Each year CEM processes the results for hundreds of thousands of students participating in our assessments. The results from those assessments are used in multiple ways:
- To help teachers understand their students’ strengths and weaknesses.
- To help teachers and school leaders to set appropriate targets for their students and for the school as a whole.
- To help school leaders assess how well the school is performing in comparison to other schools.
Given the uses of the results, it is clearly important that the information we provide is accurate, fit-for-purpose, complete, timely and easily understood. Achieving this requires a range of quality-assurance processes to be place and draws on expertise from different teams across CEM.
Quality assurance on CEM assessments
When we develop new assessment questions and new assessments, these must meet several quality control criteria:
- Does each assessment section measure the construct that it is intended to measure?
- Are the inferences that may be made from the assessment’s outcome appropriate?
- Does an assessment cover a sufficient range of the construct and not include construct-irrelevant items?
- Are questions statistically robust, and do they perform well across a range of abilities and at the appropriate difficulty for the assessment year group?
- Do the questions in a section measure the same construct?
- Is the marking of questions consistent and accurate?
- Are the questions unbiased towards different sub-groups within the assessment year group, e.g. gender, culture and ethnicity?
- Are questions accessible to the assessment year group regardless of their context and background?
- Is the assessment accessible to all or are there adaptations that need to be incorporated such as extra time provision?
Checks on student progress through the assessment
There may be circumstances which affect a student’s progress through an assessment to the extent that their results may be unreliable, for example if they feel ill, disinterested, or do not complete the assessment in the time available. Where possible we identify these issues, and those results are automatically flagged.
- A minimum number of questions must be attempted.
- The student’s ability estimate measure must have stabilised.
- A minimum amount of time on the assessment must have been taken by the student.
Meaningful and accurate scores
To make sure that our standardised scores are meaningful, we have a clearly defined target population that we standardise against. For example, for MidYIS and Yellis we provide nationally standardised scores, with the target population being all students in mainstream Secondary schools.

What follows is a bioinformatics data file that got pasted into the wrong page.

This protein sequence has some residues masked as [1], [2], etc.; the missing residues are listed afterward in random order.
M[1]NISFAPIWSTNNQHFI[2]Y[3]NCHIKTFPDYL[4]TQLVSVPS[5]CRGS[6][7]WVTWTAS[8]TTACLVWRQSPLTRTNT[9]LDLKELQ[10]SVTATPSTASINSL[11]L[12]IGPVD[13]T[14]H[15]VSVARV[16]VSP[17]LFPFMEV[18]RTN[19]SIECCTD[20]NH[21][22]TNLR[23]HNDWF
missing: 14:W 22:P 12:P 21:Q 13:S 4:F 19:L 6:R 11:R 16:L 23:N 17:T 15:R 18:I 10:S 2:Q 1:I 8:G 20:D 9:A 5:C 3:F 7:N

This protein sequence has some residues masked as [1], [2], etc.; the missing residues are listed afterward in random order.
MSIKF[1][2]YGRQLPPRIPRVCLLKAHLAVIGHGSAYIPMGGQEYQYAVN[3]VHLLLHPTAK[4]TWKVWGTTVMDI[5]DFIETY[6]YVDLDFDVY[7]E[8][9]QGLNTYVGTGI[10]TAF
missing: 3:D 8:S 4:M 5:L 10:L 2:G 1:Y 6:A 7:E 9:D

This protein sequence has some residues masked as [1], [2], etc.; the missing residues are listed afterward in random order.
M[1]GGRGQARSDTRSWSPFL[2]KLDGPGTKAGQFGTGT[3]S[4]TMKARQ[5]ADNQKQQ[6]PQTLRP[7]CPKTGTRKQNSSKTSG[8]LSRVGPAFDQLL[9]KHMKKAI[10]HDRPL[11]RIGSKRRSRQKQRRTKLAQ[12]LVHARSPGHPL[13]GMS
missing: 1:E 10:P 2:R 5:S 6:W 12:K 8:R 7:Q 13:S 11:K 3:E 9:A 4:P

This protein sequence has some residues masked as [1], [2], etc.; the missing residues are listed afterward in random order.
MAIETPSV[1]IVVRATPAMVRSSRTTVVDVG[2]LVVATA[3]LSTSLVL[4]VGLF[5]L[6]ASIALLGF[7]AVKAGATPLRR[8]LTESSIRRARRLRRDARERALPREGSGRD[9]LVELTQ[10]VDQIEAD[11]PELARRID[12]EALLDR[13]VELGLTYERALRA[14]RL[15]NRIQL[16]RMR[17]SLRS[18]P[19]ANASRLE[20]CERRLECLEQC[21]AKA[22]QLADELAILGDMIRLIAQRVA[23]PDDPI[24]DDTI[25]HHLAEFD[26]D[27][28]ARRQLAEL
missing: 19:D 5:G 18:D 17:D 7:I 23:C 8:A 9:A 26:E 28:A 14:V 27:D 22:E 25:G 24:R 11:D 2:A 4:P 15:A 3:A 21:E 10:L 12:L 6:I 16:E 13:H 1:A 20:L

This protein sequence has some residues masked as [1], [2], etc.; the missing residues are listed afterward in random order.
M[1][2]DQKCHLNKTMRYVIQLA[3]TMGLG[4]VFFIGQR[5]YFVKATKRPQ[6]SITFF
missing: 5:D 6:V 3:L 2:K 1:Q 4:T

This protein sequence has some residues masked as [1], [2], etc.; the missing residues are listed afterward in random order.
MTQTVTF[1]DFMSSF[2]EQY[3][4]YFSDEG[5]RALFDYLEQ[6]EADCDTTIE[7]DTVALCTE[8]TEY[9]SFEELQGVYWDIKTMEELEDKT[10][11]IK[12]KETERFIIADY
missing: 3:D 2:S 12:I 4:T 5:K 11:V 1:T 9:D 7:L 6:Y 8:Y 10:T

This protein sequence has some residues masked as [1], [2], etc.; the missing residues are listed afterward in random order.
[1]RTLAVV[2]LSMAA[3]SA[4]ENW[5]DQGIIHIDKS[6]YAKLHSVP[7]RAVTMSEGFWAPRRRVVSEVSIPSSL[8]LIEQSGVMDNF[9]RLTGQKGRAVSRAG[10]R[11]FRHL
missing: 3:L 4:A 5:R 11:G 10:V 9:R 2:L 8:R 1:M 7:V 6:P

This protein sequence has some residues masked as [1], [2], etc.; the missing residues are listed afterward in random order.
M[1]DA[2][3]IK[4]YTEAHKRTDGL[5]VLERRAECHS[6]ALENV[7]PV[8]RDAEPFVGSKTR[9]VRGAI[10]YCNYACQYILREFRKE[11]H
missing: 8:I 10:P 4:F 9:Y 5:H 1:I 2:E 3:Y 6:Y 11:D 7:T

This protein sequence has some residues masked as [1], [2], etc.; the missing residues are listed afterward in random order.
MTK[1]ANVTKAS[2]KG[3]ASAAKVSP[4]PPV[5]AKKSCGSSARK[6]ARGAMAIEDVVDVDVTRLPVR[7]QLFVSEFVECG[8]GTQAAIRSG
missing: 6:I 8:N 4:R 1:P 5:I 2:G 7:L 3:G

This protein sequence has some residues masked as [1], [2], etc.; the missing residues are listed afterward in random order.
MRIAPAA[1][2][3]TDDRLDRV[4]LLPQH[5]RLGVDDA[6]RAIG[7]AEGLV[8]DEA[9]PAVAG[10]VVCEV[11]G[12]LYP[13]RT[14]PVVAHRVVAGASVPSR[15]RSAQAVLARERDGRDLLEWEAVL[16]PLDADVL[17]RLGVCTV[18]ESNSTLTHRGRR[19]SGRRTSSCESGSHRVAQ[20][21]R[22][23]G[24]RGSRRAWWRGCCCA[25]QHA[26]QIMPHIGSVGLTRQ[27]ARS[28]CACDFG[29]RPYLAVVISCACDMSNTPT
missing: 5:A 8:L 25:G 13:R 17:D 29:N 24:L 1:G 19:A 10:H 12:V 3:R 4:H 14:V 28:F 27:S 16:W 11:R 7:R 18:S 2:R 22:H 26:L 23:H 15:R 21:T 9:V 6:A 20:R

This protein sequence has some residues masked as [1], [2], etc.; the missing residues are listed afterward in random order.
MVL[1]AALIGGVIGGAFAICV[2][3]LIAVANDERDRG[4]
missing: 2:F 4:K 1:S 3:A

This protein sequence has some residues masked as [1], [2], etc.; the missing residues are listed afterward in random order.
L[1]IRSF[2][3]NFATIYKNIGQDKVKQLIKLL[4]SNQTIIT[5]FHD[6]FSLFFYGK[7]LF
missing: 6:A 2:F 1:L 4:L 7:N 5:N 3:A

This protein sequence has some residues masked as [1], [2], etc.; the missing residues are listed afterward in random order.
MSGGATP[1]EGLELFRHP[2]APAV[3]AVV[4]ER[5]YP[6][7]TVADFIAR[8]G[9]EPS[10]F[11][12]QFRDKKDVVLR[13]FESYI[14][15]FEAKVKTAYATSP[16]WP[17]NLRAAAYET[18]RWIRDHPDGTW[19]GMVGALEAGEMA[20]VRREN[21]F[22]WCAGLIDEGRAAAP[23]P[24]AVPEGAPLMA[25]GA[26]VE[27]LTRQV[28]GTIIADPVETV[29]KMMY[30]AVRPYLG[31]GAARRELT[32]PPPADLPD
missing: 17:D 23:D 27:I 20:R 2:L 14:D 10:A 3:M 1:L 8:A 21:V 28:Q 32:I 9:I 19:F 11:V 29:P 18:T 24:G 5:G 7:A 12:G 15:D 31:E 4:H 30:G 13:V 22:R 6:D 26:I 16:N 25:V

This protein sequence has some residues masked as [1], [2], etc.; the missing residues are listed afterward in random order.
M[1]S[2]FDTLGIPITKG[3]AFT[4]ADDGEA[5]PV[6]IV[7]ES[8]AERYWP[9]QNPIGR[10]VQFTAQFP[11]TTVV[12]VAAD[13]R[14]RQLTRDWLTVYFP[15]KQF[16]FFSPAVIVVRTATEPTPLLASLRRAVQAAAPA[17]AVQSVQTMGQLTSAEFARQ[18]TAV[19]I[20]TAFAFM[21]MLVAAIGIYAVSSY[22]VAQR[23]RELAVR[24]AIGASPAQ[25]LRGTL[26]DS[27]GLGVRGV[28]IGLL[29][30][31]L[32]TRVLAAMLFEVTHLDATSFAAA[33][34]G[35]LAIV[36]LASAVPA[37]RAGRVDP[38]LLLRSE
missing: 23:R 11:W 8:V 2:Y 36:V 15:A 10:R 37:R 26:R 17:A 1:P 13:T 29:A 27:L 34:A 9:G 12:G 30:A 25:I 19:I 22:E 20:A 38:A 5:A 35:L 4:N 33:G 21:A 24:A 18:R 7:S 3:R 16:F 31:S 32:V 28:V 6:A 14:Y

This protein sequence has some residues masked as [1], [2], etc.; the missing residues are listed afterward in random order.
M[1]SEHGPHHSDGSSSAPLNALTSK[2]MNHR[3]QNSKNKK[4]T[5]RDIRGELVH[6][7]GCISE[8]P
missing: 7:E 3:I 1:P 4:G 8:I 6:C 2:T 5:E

Additionally, to check that our standardised scores are representative of those student populations we need to obtain accurate estimates of the mean and standard deviation of students’ performances in those populations. To achieve this, we use the following techniques:
- We weight our sample of students’ performances by school sector (state, grammar and independent), so that the weighted percentages of students in each sector match the national proportions of 89.1%, 3.9% and 7% respectively.
- We control for any bias in the ability profile of our school sample by using regression models that link schools’ performances on the CEM assessments to their performances at GCSE or A-Level.
Predicted grades and value-added data
The predictive data we provide are calculated using data from previous students who have taken a CEM assessment and then later taken external examinations such as GCSE, Scottish Nationals, IB Diploma, or A-Levels.
To be included in the set of subjects we provide predictions and value-added data for, a subject’s sample must meet our quality control criteria in terms of sample size, number of schools, sampling error and correlation.
To ensure that the samples are representative in terms of school sector, we apply weighting factors so that the percentage of students from independent schools matches the national figure of 7%.
As well as making sure that students’ results are accurate and meaningful it is also important that this information can be accessed in good time and that it can be understood and interpreted correctly. Students’ results from our assessments are available in full just a few hours after their completion. Each set of results is presented with a variety of tables and charts with helpful documentation and support.
Responding to change
Many of these tasks are ongoing because over time students change and the education environment for them changes. Additionally, as education changes, the information school leaders and teachers require also changes.
By having ongoing dialogues with our assessment users, we keep our information up-to-date, relevant and useful.
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